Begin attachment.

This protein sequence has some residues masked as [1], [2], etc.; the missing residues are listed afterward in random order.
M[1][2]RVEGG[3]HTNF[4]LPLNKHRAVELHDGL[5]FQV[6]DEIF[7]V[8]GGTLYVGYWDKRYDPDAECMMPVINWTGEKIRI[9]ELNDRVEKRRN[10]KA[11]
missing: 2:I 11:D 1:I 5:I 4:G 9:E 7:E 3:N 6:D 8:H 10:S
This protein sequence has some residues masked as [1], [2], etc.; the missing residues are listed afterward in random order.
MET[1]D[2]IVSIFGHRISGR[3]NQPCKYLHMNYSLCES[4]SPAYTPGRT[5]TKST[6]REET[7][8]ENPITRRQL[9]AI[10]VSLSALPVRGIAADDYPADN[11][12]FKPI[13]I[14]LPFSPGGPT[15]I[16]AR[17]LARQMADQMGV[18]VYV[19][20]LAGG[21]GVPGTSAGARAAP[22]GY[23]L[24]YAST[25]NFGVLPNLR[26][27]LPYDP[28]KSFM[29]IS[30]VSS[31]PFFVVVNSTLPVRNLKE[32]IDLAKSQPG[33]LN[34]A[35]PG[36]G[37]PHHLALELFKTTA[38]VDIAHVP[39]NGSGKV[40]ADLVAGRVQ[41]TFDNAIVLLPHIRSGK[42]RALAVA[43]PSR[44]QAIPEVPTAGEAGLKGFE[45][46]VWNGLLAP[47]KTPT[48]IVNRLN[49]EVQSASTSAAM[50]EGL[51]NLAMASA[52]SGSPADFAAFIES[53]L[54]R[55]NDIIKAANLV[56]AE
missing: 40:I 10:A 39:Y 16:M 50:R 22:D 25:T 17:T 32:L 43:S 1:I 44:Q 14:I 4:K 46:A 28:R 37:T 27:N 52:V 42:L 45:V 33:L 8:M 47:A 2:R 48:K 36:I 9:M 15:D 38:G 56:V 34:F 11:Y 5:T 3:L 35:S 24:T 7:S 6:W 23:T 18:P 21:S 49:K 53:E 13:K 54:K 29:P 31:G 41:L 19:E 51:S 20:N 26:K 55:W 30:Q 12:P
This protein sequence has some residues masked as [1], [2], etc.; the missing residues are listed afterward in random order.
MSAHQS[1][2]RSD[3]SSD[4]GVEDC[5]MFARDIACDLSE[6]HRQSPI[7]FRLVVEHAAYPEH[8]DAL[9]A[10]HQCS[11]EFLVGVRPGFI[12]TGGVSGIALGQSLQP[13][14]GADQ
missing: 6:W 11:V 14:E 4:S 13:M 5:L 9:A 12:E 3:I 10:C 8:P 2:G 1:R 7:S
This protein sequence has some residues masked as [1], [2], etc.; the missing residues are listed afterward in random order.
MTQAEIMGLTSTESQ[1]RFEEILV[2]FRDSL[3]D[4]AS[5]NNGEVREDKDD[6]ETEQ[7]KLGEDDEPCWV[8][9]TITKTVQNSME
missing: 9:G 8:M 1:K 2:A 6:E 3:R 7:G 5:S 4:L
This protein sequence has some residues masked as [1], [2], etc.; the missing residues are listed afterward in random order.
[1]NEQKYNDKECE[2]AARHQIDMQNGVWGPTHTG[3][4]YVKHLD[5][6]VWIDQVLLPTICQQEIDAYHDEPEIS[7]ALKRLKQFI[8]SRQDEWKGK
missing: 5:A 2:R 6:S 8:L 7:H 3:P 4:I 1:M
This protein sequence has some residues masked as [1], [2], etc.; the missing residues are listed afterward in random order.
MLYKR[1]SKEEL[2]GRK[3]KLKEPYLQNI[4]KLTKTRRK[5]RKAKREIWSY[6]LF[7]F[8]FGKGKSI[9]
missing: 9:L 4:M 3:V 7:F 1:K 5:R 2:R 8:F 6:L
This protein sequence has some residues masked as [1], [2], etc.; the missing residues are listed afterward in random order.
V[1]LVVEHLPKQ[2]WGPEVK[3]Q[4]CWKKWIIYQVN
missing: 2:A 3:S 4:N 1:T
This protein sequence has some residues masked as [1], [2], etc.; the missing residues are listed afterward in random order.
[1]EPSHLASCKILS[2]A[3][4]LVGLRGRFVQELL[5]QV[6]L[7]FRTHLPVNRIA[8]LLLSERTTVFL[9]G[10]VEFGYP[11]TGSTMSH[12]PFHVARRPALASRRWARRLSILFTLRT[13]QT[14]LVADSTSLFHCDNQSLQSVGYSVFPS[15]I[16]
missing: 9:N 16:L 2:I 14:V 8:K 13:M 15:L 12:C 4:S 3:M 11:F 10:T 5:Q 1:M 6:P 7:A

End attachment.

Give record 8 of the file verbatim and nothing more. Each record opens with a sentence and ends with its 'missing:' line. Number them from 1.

This protein sequence has some residues masked as [1], [2], etc.; the missing residues are listed afterward in random order.
[1]EPSHLASCKILS[2]A[3][4]LVGLRGRFVQELL[5]QV[6]L[7]FRTHLPVNRIA[8]LLLSERTTVFL[9]G[10]VEFGYP[11]TGSTMSH[12]PFHVARRPALASRRWARRLSILFTLRT[13]QT[14]LVADSTSLFHCDNQSLQSVGYSVFPS[15]I[16]
missing: 9:N 16:L 2:I 14:V 8:K 13:M 15:L 12:C 4:S 3:M 11:F 10:T 5:Q 1:M 6:P 7:A